A few quick thoughts on demanding immigration reform, without a politics of pity:
Reading a lot of Op Eds this week calling for Executive Action on Immigration Reform. Some are written by people directly affected by deportations, others are by organization leaders/ advocates, but featuring example stories of those similarly impacted. While it’s extremely important that those voices are heard, I’m frustrated by the increasing common framing of the issue around a politics of pity, rather than of justice. Immigration reform advocates are relying far, far too heavily on emphasizing individuals’ suffering and making impassioned, heart-string tugging pleas for compassionate action. While there’s space for testimony in the movement, it seems to be coming at the expense of a more forceful critique, which I believe is much-needed right now.
These pieces are, first of all, convincing only the converted. Regardless of what Obama says in his address tonight, a glance over the comments section – whether its The LA Times, The Guardian or any major news outlet – shows that a “I’m sorry about your circumstances, but the law is the law, and you broke it” position is a dominant response to personal stories of suffering. Attitudes aren’t changing. I believe they could, if efforts were made to join dots between systems of oppression that impact undocumented people, those with temporary papers, and citizens alike.
Second of all, these articles frequently emphasize a moral framework for judging who should stay around the lines of being a ‘good’ parent and hard worker. This is problematic in many ways, but mostly because it automatically constructs an image of those who should therefore – morally – not be allowed to remain in the US. Framing the issue around any implication that life ‘over there’ is tough and the US offers a ‘better’ life is not only disingenuous, but also obscures pertinent historical contexts. The US has had a large hand in creating fragile economies and propping up despotic/ corrupt regimes ‘over there.’ Many undocumented people in the US would not be here otherwise – why play that down?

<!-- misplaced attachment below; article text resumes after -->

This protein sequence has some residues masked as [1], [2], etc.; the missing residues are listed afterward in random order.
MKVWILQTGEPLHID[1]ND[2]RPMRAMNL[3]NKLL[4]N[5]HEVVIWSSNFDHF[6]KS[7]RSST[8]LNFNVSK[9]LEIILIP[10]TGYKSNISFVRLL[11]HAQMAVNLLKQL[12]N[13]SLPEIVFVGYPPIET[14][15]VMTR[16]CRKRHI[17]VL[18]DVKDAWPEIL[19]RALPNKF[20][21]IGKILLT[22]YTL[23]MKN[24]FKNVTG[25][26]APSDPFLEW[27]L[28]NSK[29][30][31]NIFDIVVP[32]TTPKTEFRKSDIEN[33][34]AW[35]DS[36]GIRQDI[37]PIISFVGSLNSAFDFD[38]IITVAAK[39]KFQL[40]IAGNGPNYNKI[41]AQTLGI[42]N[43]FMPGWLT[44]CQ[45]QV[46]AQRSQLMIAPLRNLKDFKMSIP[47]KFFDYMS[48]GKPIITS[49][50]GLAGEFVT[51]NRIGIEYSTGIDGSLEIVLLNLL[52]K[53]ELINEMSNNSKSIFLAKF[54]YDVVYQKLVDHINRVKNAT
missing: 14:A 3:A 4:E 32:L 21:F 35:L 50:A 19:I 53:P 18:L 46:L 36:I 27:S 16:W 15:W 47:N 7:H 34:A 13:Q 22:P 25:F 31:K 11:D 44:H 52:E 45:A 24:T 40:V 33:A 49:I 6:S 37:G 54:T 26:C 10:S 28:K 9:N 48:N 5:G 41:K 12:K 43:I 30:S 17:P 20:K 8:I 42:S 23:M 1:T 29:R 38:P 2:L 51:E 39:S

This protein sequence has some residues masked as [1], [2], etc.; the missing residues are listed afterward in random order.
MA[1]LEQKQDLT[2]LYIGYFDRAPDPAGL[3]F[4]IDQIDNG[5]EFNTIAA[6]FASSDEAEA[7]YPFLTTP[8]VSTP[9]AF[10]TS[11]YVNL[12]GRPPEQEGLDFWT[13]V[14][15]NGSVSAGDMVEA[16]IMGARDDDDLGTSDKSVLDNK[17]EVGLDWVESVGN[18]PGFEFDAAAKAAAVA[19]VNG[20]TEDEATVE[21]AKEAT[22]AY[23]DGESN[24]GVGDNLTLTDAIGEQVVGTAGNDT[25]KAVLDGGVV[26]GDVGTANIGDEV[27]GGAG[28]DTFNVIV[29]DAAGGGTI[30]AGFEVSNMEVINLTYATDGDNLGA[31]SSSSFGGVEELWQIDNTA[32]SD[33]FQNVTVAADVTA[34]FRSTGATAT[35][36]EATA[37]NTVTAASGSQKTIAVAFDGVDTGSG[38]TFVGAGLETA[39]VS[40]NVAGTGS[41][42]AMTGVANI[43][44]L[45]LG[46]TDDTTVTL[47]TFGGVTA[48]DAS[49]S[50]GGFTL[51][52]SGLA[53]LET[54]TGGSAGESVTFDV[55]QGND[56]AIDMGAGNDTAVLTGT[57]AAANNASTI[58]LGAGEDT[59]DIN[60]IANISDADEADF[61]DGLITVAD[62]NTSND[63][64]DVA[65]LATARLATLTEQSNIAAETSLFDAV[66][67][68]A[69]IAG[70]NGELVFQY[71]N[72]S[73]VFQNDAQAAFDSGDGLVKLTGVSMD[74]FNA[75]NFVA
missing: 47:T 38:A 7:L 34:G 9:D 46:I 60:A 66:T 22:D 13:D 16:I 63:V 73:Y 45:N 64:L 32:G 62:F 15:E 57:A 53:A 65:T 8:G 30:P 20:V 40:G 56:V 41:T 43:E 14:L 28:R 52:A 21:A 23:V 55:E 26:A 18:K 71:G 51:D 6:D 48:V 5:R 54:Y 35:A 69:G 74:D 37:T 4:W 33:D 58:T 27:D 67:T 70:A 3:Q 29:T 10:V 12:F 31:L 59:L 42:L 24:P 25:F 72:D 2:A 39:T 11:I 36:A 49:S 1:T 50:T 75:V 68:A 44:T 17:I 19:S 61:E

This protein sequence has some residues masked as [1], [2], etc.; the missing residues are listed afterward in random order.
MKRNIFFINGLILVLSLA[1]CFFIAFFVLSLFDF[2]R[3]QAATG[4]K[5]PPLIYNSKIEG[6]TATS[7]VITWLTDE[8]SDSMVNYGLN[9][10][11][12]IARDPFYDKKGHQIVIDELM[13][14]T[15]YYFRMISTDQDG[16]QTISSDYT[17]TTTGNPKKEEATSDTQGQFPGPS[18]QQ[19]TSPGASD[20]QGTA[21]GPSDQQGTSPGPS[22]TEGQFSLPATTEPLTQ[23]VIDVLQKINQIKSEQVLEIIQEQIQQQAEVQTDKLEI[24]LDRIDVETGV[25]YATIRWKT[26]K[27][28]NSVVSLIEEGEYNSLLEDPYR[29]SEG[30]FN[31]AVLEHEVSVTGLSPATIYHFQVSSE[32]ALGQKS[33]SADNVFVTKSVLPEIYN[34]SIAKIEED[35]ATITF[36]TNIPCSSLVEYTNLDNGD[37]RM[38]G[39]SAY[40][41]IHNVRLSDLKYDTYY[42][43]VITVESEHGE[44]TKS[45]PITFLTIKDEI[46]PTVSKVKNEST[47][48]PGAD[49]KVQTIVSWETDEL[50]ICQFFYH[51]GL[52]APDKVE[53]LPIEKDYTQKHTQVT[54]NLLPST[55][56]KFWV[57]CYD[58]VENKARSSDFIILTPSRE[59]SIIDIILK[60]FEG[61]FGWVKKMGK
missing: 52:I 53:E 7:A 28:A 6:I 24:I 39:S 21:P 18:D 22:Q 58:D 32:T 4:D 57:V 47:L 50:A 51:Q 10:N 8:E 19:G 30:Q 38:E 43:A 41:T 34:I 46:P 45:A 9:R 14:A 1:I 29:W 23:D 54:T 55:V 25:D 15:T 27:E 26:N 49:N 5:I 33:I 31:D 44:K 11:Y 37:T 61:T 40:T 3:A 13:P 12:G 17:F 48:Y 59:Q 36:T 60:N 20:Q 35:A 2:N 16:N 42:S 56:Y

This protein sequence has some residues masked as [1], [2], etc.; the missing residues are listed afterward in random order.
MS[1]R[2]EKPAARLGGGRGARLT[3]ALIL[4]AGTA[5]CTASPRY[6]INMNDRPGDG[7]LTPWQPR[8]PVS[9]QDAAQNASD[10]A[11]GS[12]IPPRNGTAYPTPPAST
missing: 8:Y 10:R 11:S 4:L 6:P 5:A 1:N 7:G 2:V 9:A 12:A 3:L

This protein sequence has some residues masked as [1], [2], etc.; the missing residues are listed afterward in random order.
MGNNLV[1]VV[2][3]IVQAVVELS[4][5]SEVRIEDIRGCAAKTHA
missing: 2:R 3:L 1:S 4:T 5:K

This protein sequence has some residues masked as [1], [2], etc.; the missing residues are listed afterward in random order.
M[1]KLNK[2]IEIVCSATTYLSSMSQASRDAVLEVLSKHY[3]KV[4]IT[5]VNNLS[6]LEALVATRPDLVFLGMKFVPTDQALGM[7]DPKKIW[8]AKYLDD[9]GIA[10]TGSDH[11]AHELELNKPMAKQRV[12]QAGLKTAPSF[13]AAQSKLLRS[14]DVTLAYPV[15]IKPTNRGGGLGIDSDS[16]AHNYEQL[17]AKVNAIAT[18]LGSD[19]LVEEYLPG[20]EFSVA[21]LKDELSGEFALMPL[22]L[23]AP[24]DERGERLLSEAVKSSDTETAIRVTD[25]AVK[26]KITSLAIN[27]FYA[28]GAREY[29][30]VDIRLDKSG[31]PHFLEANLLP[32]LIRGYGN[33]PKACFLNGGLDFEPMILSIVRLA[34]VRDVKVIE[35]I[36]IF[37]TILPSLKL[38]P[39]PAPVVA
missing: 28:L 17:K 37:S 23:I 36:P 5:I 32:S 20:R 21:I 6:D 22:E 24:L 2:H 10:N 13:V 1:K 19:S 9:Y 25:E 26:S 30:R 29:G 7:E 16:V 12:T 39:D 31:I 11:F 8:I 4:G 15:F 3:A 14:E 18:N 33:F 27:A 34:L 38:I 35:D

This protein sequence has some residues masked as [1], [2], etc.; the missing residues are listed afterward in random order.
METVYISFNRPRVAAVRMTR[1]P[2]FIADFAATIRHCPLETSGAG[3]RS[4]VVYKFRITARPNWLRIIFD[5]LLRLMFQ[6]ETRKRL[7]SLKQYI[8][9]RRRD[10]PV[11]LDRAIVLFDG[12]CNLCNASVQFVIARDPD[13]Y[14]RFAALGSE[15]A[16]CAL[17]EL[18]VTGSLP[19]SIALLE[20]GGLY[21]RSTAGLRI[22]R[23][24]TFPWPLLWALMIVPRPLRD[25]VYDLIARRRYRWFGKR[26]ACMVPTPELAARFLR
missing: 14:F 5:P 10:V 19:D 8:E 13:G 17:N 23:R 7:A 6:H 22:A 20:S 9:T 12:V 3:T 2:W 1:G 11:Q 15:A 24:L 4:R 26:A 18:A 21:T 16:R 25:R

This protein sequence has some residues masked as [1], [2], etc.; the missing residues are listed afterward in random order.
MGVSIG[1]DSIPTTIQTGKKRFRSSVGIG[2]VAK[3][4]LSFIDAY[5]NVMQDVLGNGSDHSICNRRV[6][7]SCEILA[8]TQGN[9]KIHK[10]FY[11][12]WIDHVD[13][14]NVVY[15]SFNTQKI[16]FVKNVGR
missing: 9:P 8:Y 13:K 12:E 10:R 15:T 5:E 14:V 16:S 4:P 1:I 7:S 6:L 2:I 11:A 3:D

Overall, calls for compassion alone fall on deaf ears, cement prevalent moralist ideas about ‘good’ and ‘bad’ citizens, let US foreign, military and economic policy off the hook, and encourage a politics of pity over justice. That is not progressive. It is insulting. In attempting to address the so-called ‘concerns’ of right-wing anti-immigrant commentators and politicians, these articles agree to debate immigration reform on their terms: At the level of xenophobic rhetoric that no logic – and certainly no emotive plea – will shake. At least, not without reinforcing other conservative ideals.
There is an opportunity now to be explicit about the causes of immigration and the experience of being undocumented – and criminalized – and meanwhile to indict: US forays/ military action overseas and imbalanced trade agreements as push factors to migration; demand for cheap labor that relies on ‘illegal’ – and therefore exploitable – bodies; the for-profit immigrant detention system. That’s three points, just for starters.
Revealing the fallacy of the US as a meritocracy – the ‘anyone who works hard and plays by the rules can pull themselves up by their bootstraps’ position – is a core aim of feminist, civil rights, anti-colonialist, anti-war and anti-capitalist movements across the country, as well as for immigrant rights campaigns historically. It must continue to be so. Strengthening links between those movements – and not family values conservatives – is integral to reaching such lofty objectives.
Immigration reform is, undoubtedly, an important, immediate and attainable goal. Yet striving for it must not come at the cost of watered down politics, or suspension of long-term, broad-minded and truly progressive ideals.